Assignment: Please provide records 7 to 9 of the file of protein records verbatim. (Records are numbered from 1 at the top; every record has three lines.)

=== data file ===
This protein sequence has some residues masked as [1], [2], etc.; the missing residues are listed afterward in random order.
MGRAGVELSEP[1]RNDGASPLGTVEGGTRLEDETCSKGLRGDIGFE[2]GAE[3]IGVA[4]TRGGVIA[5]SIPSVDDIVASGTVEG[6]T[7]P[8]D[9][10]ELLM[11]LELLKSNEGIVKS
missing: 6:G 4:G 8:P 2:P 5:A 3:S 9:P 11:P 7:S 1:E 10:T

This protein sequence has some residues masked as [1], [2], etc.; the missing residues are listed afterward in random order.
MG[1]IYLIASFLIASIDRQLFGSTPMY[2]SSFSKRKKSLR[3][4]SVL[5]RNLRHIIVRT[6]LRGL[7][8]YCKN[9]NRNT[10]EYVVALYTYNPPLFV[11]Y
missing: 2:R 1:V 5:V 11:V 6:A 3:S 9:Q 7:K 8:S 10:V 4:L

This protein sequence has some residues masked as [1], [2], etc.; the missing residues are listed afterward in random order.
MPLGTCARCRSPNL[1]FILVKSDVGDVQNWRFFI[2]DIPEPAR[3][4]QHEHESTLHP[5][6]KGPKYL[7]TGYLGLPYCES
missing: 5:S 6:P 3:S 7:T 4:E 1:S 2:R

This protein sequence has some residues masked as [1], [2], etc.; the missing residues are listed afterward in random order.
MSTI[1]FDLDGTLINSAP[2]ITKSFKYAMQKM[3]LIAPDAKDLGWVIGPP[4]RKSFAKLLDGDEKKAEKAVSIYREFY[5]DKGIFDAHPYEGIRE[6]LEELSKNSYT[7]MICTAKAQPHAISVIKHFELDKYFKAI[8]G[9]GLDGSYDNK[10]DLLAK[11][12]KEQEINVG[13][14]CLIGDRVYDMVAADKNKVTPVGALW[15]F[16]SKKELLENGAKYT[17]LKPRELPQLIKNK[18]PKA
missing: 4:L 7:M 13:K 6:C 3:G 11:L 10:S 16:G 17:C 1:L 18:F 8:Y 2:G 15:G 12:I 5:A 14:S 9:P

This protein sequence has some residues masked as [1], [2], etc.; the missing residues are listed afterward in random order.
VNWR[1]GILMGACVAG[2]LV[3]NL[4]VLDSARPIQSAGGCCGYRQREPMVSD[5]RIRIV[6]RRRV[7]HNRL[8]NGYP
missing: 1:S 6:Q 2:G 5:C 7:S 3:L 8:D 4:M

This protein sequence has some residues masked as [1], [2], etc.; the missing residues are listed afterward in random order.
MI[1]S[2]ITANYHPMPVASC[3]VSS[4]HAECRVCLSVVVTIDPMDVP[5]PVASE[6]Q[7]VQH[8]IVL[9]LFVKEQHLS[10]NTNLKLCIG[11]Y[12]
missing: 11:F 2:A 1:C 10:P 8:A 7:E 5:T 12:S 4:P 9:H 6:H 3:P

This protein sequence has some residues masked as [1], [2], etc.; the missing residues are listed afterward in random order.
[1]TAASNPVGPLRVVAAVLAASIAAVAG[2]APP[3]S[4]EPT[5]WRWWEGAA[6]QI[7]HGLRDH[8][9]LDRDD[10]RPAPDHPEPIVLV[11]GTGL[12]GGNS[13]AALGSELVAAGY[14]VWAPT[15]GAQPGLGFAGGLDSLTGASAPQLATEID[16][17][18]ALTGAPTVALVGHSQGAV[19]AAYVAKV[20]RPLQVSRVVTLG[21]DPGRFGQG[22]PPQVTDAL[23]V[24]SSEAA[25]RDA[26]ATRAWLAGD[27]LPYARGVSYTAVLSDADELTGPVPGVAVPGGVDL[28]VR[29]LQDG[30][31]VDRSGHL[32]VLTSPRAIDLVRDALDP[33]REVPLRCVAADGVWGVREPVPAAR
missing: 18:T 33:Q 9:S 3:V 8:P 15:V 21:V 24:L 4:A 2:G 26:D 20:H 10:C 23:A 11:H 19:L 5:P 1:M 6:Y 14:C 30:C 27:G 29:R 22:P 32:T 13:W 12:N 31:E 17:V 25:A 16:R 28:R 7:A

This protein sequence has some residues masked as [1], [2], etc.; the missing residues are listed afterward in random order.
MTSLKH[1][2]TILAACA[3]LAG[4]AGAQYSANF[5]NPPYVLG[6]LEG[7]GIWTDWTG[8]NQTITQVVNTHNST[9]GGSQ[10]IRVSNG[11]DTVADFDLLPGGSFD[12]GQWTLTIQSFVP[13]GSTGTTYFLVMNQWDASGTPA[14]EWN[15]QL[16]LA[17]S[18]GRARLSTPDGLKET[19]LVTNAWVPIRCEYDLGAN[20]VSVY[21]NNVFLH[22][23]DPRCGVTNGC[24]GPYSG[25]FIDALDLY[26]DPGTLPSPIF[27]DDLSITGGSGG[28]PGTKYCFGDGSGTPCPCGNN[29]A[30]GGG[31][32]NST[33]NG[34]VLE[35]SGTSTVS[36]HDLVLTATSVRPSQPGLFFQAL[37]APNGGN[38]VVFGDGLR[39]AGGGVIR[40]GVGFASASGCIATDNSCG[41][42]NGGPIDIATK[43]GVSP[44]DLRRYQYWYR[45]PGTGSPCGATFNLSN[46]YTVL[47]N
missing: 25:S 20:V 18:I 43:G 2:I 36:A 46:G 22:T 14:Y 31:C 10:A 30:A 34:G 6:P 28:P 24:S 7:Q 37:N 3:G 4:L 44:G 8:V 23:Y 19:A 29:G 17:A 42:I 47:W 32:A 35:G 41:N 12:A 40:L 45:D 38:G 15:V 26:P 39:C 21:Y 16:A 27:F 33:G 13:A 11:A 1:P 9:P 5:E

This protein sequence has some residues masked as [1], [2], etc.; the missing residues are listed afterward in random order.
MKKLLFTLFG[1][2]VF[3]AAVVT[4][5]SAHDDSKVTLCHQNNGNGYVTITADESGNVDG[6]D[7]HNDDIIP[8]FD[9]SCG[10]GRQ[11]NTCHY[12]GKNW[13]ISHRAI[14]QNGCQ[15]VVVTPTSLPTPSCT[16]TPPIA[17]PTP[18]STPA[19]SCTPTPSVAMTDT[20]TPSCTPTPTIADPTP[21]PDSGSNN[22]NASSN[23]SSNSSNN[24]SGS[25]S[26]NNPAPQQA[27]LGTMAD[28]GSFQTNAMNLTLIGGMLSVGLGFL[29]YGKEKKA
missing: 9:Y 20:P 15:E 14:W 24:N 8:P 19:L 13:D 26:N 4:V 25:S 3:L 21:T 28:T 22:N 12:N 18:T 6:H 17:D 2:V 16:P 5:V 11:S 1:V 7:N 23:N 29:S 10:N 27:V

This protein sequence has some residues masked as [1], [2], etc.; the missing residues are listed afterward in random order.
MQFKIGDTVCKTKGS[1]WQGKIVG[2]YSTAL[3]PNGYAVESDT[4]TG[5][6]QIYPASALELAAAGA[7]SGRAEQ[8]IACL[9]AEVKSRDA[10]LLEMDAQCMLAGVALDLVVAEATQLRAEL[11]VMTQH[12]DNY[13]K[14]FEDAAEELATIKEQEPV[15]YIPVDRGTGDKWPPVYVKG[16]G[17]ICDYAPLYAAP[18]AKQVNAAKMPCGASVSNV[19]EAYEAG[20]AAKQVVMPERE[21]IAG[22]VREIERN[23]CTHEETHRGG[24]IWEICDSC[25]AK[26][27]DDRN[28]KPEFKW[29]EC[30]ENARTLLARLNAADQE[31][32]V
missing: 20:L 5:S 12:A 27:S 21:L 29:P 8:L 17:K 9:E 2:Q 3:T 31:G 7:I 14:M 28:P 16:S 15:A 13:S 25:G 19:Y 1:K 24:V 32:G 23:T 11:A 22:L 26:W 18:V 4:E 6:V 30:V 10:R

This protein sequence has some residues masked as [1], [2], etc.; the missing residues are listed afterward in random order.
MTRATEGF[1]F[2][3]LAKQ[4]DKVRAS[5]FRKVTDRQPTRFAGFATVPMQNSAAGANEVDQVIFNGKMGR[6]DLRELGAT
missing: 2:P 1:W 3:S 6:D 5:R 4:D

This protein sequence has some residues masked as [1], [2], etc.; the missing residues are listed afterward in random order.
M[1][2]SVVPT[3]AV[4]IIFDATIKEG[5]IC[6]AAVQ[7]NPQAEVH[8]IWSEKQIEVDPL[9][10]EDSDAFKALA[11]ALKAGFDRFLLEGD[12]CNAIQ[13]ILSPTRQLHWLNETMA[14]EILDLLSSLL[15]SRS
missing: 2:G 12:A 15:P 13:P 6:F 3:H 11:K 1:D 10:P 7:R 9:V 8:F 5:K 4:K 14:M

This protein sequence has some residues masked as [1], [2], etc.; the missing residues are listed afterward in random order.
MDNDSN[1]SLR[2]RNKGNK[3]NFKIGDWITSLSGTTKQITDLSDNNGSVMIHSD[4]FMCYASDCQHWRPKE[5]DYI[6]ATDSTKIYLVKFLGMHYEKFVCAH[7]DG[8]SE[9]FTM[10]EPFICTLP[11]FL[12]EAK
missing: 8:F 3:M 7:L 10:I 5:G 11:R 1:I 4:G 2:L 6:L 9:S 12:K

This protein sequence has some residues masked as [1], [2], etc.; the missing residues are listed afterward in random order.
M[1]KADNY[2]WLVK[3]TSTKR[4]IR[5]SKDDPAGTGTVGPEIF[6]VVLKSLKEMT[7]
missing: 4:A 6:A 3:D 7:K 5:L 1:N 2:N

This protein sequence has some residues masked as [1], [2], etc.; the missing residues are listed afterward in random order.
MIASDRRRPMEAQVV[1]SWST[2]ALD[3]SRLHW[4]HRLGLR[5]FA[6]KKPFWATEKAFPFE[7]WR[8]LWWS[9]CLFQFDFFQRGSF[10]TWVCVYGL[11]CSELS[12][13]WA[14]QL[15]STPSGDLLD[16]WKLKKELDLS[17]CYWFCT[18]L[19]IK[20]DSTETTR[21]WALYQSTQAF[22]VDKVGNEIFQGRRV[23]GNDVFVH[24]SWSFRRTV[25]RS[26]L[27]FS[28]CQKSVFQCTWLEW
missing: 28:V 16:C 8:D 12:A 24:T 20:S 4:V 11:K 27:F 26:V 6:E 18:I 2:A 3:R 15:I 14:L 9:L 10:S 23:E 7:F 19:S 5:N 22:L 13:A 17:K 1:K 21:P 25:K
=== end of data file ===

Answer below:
This protein sequence has some residues masked as [1], [2], etc.; the missing residues are listed afterward in random order.
[1]TAASNPVGPLRVVAAVLAASIAAVAG[2]APP[3]S[4]EPT[5]WRWWEGAA[6]QI[7]HGLRDH[8][9]LDRDD[10]RPAPDHPEPIVLV[11]GTGL[12]GGNS[13]AALGSELVAAGY[14]VWAPT[15]GAQPGLGFAGGLDSLTGASAPQLATEID[16][17][18]ALTGAPTVALVGHSQGAV[19]AAYVAKV[20]RPLQVSRVVTLG[21]DPGRFGQG[22]PPQVTDAL[23]V[24]SSEAA[25]RDA[26]ATRAWLAGD[27]LPYARGVSYTAVLSDADELTGPVPGVAVPGGVDL[28]VR[29]LQDG[30][31]VDRSGHL[32]VLTSPRAIDLVRDALDP[33]REVPLRCVAADGVWGVREPVPAAR
missing: 18:T 33:Q 9:S 3:V 8:P 15:V 21:V 24:L 4:A 2:G 26:D 20:H 10:C 23:A 11:H 19:L 5:P 1:M 6:Y 14:C 30:C 27:G 29:R 22:P 32:T 13:W 12:N 31:E 17:V 25:A 16:R 28:R 7:A

This protein sequence has some residues masked as [1], [2], etc.; the missing residues are listed afterward in random order.
MTSLKH[1][2]TILAACA[3]LAG[4]AGAQYSANF[5]NPPYVLG[6]LEG[7]GIWTDWTG[8]NQTITQVVNTHNST[9]GGSQ[10]IRVSNG[11]DTVADFDLLPGGSFD[12]GQWTLTIQSFVP[13]GSTGTTYFLVMNQWDASGTPA[14]EWN[15]QL[16]LA[17]S[18]GRARLSTPDGLKET[19]LVTNAWVPIRCEYDLGAN[20]VSVY[21]NNVFLH[22][23]DPRCGVTNGC[24]GPYSG[25]FIDALDLY[26]DPGTLPSPIF[27]DDLSITGGSGG[28]PGTKYCFGDGSGTPCPCGNN[29]A[30]GGG[31][32]NST[33]NG[34]VLE[35]SGTSTVS[36]HDLVLTATSVRPSQPGLFFQAL[37]APNGGN[38]VVFGDGLR[39]AGGGVIR[40]GVGFASASGCIATDNSCG[41][42]NGGPIDIATK[43]GVSP[44]DLRRYQYWYR[45]PGTGSPCGATFNLSN[46]YTVL[47]N
missing: 25:S 20:V 18:I 43:G 2:I 36:A 46:G 22:T 14:Y 31:C 10:A 30:A 34:G 6:P 28:P 24:S 7:Q 37:N 3:G 4:L 44:G 8:V 23:Y 19:A 29:G 17:A 42:I 47:W 32:A 35:G 41:N 12:A 40:L 45:D 38:G 15:V 26:P 39:C 21:Y 16:A 27:F 33:G 13:A 11:A 1:P 9:P 5:E

This protein sequence has some residues masked as [1], [2], etc.; the missing residues are listed afterward in random order.
MKKLLFTLFG[1][2]VF[3]AAVVT[4][5]SAHDDSKVTLCHQNNGNGYVTITADESGNVDG[6]D[7]HNDDIIP[8]FD[9]SCG[10]GRQ[11]NTCHY[12]GKNW[13]ISHRAI[14]QNGCQ[15]VVVTPTSLPTPSCT[16]TPPIA[17]PTP[18]STPA[19]SCTPTPSVAMTDT[20]TPSCTPTPTIADPTP[21]PDSGSNN[22]NASSN[23]SSNSSNN[24]SGS[25]S[26]NNPAPQQA[27]LGTMAD[28]GSFQTNAMNLTLIGGMLSVGLGFL[29]YGKEKKA
missing: 9:Y 20:P 15:E 14:W 24:N 8:P 19:L 13:D 26:N 4:V 25:S 3:L 21:T 28:T 22:N 12:N 18:T 6:H 17:D 2:V 16:P 5:V 11:S 1:V 7:N 23:N 29:S 10:N 27:V